“Here’s the thing: there isn’t a shortage of ideas… there’s a shortage of execution.”
These simple words from business guru Seth Godin have been enshrined into the fables of start-up literature across the world; and nowhere are they more applicable than in the modern South Africa.
Wherever you turn, the African spirit of entrepreneurship abounds. From formal incubator programmes, to street-corner coffee shops, to late-night taverns, a constant buzz of great business ideas promises to transform the continent.
But, as Godin notes, the problem lies in our ability to execute. Access to capital, technology and mentorship, and breaking through market-entry barriers, remain our biggest obstacles to success.
However, powerful new technology tools – previously the exclusive domain of large organisations – are now filtering down to cash-strapped innovators. For the first time in history, rapid application development tools enable literally anyone to spin up new business ideas and present them to the world.
From humble beginnings just seven years ago in small pockets of San Francisco, ride-hailing app Uber has spread like wildfire – covering over 300 cities around the world and commanding an astonishing valuation of $62 billion.
Instant messaging app Whatsapp serves almost a billion users around the world, with a staff complement of just 50 engineers.
These examples show how, in today’s digital economy, scale can be achieved at rapid rates, with very little investment, just by using the right blend of technologies.
Low-code, rapid application platforms that can support these levels of growth and scale, are now available to local entrepreneurs at low cost, with zero capex investment.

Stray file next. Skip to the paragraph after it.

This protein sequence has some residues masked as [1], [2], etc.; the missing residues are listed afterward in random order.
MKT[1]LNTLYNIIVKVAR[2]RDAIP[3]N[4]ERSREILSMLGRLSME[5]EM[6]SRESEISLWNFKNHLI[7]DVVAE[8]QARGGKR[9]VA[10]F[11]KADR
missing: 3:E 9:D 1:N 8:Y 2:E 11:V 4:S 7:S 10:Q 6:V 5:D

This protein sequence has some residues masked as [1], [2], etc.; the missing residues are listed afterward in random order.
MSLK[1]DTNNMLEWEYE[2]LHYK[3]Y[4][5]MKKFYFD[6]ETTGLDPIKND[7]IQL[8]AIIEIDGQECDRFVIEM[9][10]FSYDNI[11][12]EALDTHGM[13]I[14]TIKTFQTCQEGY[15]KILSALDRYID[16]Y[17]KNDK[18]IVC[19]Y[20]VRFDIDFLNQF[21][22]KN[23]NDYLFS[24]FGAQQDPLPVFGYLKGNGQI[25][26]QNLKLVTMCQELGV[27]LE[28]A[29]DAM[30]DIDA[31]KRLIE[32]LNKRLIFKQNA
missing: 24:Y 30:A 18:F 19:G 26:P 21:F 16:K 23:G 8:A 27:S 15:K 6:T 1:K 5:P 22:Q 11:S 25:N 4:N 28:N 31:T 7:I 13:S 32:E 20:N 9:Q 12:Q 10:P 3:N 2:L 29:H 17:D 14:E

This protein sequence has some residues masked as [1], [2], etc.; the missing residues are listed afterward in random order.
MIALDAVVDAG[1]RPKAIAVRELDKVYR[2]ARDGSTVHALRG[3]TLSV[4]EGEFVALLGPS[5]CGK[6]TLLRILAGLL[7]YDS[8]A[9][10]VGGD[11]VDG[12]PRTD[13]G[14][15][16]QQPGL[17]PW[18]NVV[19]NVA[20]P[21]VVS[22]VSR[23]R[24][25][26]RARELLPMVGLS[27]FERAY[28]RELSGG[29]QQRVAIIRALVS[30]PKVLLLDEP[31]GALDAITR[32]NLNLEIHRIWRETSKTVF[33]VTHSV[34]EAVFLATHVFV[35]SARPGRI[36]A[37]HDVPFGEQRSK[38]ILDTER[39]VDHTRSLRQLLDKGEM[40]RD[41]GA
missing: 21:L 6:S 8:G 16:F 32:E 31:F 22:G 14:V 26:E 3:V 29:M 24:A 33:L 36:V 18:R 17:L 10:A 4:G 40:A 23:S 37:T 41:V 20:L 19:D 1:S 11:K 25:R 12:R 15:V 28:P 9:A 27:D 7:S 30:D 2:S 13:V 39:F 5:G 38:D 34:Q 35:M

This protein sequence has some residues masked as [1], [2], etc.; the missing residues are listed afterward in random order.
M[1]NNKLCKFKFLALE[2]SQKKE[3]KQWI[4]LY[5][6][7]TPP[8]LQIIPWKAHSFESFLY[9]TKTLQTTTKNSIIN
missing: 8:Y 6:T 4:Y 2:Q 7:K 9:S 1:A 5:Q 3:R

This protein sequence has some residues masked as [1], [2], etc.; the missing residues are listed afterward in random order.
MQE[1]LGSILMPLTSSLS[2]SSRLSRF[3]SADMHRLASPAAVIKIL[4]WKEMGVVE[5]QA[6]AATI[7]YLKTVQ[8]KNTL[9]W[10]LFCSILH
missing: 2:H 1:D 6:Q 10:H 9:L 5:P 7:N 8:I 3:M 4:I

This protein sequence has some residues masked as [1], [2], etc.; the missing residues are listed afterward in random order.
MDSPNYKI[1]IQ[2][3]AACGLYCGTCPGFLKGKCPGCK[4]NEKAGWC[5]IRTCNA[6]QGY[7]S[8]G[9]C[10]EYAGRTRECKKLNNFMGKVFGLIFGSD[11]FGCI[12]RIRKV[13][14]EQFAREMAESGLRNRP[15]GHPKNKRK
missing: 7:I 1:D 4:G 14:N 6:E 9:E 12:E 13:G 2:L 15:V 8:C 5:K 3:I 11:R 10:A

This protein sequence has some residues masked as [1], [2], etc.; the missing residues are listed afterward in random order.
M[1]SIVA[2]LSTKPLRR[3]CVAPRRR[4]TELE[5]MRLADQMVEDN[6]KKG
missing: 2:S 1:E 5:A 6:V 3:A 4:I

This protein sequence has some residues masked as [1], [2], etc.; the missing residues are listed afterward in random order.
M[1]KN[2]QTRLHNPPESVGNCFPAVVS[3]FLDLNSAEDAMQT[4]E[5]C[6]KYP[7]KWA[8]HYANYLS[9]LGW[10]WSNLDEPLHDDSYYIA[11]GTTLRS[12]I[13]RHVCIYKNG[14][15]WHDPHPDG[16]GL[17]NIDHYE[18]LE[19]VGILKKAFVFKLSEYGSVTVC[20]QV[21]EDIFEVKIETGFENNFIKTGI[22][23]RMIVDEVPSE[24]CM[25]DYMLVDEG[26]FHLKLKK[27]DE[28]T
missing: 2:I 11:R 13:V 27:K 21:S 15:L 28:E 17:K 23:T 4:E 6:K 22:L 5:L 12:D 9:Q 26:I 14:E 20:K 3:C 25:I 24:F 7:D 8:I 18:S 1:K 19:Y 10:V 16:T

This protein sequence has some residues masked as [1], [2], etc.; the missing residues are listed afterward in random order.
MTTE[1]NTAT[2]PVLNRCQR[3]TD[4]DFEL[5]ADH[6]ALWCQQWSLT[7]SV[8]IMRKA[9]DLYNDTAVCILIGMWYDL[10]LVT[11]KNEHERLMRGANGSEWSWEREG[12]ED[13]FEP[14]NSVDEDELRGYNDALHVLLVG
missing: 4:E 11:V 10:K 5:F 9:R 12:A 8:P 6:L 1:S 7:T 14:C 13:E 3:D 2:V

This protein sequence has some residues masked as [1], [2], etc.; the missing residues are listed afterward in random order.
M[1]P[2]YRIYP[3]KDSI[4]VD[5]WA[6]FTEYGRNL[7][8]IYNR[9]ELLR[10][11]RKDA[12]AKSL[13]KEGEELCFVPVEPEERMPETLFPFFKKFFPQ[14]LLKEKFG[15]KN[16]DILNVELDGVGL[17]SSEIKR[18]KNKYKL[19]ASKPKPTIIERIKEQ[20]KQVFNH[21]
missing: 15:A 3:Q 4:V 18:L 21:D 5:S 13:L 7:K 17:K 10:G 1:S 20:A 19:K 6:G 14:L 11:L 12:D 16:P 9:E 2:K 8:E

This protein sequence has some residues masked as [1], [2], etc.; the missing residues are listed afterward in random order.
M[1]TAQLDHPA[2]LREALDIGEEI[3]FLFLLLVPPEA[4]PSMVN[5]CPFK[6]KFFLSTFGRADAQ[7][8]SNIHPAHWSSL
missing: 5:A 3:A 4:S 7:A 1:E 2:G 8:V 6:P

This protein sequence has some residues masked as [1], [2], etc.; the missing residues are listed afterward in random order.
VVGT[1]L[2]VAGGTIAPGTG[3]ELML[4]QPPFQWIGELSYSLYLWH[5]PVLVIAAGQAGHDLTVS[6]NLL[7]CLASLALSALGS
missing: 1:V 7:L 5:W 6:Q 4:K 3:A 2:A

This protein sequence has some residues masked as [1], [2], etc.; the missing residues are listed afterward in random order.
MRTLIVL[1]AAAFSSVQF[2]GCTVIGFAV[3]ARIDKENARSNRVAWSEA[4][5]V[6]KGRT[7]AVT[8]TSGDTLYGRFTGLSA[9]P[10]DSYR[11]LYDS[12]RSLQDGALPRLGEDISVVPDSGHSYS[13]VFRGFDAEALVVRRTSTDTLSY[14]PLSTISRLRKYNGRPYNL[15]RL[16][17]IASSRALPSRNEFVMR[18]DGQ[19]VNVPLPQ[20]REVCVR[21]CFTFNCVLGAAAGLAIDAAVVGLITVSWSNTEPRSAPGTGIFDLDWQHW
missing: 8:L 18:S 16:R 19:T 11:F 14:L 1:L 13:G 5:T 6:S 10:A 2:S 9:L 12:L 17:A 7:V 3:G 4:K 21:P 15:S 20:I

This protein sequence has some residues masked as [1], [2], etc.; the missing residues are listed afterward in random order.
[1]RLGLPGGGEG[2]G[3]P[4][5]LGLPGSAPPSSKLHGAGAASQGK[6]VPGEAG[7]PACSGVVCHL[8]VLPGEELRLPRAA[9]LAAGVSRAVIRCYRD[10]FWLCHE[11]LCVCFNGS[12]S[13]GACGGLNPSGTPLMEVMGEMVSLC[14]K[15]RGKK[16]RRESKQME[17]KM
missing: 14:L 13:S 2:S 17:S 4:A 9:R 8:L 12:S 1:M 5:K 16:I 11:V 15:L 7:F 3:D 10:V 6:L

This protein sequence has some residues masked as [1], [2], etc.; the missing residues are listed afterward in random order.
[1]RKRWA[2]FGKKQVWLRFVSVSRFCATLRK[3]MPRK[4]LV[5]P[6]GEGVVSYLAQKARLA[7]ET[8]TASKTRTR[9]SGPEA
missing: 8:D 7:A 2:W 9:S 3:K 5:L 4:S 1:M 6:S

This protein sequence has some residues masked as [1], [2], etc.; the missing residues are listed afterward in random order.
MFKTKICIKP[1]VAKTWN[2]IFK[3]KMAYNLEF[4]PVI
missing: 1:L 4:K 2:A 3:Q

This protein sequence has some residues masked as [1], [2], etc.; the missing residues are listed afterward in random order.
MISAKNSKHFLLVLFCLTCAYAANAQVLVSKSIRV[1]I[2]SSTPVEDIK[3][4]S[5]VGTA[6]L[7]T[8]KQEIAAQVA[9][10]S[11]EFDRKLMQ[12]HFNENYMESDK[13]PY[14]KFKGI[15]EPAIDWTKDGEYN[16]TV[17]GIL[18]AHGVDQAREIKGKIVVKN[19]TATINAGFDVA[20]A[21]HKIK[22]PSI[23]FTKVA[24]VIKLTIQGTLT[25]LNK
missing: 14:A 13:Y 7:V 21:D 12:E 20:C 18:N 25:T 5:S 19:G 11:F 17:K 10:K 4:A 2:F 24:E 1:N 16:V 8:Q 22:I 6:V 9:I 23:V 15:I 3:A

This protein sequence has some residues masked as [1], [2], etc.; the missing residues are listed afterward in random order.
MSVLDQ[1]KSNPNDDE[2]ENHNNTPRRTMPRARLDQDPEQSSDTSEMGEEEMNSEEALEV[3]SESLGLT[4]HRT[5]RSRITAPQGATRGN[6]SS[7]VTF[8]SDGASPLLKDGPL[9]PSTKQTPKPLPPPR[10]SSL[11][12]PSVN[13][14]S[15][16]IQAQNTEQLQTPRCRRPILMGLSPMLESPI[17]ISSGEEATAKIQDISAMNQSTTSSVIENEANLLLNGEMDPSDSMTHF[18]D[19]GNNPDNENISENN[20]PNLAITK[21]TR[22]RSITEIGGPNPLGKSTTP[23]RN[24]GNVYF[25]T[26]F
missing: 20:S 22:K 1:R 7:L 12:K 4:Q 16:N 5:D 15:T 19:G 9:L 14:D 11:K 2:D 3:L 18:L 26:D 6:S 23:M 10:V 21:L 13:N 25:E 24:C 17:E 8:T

Gone are the days of footing millions in upfront costs to build a native application from the ground up.
With platforms that incorporate low- code principles and application lifecycle management, developers and entrepreneurs can set themselves up for success. They’re able to build apps and web services with lightning speed, and test their services with early users and beta trialists – continually iterating and re-testing with the market.
This ‘lean startup approach’ is the model used by the most successful digital services – the Ubers and the Whatsapps of the world . It ensures they’re always evolving with users’ ever-changing requirements, technology opportunities, shifts in market landscapes, and regulatory changes.
Lean startup is more than just the latest buzzword reverberating around the developer community – it’s a truly game-changing approach that transforms ideas into reality.
At OutSystems we use an analogy of building a supercar: Instead of following an approach of intricate planning and start-to-finish building, we suggest starting smaller (a ‘minimum viable product’). This could start life as a bare-bones ‘skateboard’.
From the user feedback, the skateboard can be built out into a bicycle, then after another cycle of iterating, it becomes a simple car… then a more powerful car with sleeker bodywork… and so on. The supercar that eventually emerges is a culmination of continual cycles of delivering, measuring, gaining feedback, learning, and changing.
Whatever your digital service may be, having the right platform to take your concept from skateboard to supercar will be the difference between success and failure.